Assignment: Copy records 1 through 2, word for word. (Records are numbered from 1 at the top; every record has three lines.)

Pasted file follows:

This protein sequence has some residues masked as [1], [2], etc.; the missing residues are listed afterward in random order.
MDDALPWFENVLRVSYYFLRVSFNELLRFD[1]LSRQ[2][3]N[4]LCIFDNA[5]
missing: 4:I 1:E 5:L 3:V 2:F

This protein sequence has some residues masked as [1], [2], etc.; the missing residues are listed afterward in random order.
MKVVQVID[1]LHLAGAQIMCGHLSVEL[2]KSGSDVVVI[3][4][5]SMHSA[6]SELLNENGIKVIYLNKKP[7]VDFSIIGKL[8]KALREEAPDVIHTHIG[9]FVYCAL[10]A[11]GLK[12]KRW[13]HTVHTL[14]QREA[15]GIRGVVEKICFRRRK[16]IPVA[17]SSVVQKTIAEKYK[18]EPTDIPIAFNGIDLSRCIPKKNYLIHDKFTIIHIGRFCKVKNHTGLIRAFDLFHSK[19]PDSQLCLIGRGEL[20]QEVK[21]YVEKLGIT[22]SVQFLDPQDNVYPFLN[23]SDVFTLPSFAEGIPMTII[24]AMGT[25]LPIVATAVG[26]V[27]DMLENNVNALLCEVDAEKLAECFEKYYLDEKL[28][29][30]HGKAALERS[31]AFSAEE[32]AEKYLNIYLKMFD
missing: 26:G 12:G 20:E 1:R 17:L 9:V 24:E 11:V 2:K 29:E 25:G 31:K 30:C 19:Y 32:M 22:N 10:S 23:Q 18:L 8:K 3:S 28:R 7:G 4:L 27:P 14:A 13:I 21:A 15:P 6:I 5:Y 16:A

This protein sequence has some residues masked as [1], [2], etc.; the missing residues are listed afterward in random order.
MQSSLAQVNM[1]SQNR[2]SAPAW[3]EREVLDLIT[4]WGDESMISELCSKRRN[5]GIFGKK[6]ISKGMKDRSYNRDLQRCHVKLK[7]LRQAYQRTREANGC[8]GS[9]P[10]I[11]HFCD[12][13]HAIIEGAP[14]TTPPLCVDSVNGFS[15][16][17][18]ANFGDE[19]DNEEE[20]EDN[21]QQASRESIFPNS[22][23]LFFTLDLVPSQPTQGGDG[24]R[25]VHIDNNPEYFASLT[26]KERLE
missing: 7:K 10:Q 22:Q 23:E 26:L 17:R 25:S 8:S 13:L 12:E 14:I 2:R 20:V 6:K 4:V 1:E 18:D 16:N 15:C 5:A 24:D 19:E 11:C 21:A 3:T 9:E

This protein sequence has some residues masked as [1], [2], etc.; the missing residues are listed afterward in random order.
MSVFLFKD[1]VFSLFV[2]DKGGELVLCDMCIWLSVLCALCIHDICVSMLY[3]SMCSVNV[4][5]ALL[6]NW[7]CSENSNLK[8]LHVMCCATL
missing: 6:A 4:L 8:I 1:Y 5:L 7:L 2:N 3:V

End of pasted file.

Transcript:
This protein sequence has some residues masked as [1], [2], etc.; the missing residues are listed afterward in random order.
MDDALPWFENVLRVSYYFLRVSFNELLRFD[1]LSRQ[2][3]N[4]LCIFDNA[5]
missing: 4:I 1:E 5:L 3:V 2:F

This protein sequence has some residues masked as [1], [2], etc.; the missing residues are listed afterward in random order.
MKVVQVID[1]LHLAGAQIMCGHLSVEL[2]KSGSDVVVI[3][4][5]SMHSA[6]SELLNENGIKVIYLNKKP[7]VDFSIIGKL[8]KALREEAPDVIHTHIG[9]FVYCAL[10]A[11]GLK[12]KRW[13]HTVHTL[14]QREA[15]GIRGVVEKICFRRRK[16]IPVA[17]SSVVQKTIAEKYK[18]EPTDIPIAFNGIDLSRCIPKKNYLIHDKFTIIHIGRFCKVKNHTGLIRAFDLFHSK[19]PDSQLCLIGRGEL[20]QEVK[21]YVEKLGIT[22]SVQFLDPQDNVYPFLN[23]SDVFTLPSFAEGIPMTII[24]AMGT[25]LPIVATAVG[26]V[27]DMLENNVNALLCEVDAEKLAECFEKYYLDEKL[28][29][30]HGKAALERS[31]AFSAEE[32]AEKYLNIYLKMFD
missing: 26:G 12:G 20:E 1:R 17:L 9:V 24:E 11:V 2:K 29:E 25:G 31:K 30:C 19:Y 32:M 22:N 10:S 23:Q 18:L 8:K 3:S 28:R 7:G 4:L 27:P 14:A 13:I 21:A 15:P 6:I 5:Y 16:A